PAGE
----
A case history of a company that set out to encourage creativity and an analysis of why it didn’t succeed.

I expect that a lot of readers are like me and keep an “ieas” folder, full of random thoughts waiting for their moment to arrive. I decided to revisit mine this evening. The subject of ceativity vs. innovation has come up recently and it set me reflecting on some old notes from a previous company. Specifically, why didn’t it work when this company tried to embrace creativity? It’s difficult to understand because they did a lot of the right ingredients to make it successful:

  • They had a long history of invention, innovation and problem solving.
  • Job descriptions required 10 percent of time to be spent on speculative work.
  • They organised a two-day off-site brain-storming session for the entire technical department
  • They set up a colourful creative room with toys and flip-charts
  • They held a new-product competition

Less than three years later, what was the result? None of the interesting ideas had come to fruition and the most creative employees had left or been fired. So what went wrong?

A number of the team did not regard themselves as creative. They thought the compulsory brainstorming event was a waste of time and at least one refused to go. The most creative members welcomed the chance to demonstrate their skills, but it was unpopular with nearly everybody else.

New ideas are fragile, not fully developed and vulnerable to the judgement-gun. A number of the department were always quick to criticize. It’s probably not a coincidence that they viewed any interest in their own projects as hostile and missed any chance of assistance. I personally have no time for these operators. In meetings I insist that they have something good to say first or a better idea of their own.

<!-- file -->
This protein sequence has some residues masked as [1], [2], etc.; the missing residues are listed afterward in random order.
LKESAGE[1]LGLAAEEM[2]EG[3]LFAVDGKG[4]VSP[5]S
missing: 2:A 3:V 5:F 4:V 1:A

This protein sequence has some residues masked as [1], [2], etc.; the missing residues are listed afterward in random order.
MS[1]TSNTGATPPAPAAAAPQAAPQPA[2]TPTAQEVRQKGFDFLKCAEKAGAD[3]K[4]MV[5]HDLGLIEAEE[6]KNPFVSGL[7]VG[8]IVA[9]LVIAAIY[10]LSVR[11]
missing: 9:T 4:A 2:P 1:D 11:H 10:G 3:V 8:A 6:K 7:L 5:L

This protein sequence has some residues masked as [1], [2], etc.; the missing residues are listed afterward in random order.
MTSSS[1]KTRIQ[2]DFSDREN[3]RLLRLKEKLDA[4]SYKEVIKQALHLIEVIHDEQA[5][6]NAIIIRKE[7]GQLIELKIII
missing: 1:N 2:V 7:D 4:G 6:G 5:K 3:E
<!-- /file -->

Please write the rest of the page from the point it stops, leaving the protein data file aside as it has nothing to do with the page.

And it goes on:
The long-term killer, however, was a poisonous mockery. The creative suite became generally known as the “play room” and fell into disuse. The new-product competition produced a radical idea for a profitable maintenance service – they could even have given their products away. The author eventually tired of the jokes and the lack of cooperation from the marketing department.

What could have been done differently? here were several changes that the company could have made:

  • Teams worked together for years and became stale. Shuffling them, even at random, would have broken down barriers.
  • Speculative work was not encouraged. This would, however, have made ideas generation a normal activity, not a special event.
  • Failing projects were not culled but continued to consume resources and reduce morale.
  • Critics were tolerated.

So what characteristics does the leader need to make others creative?

  • Open-minded, receptive to ideas and keen to learn
  • Empowering – giving self-control and freedom
  • Supportive, encouraging and building self-confidence
  • Energetic and enthusiastic
  • Provocative, challenging, questioning
  • Enough self-confidence to say “I don’t know”
  • Managing the boundaries so that people can get on with their jobs

How would your people rate you?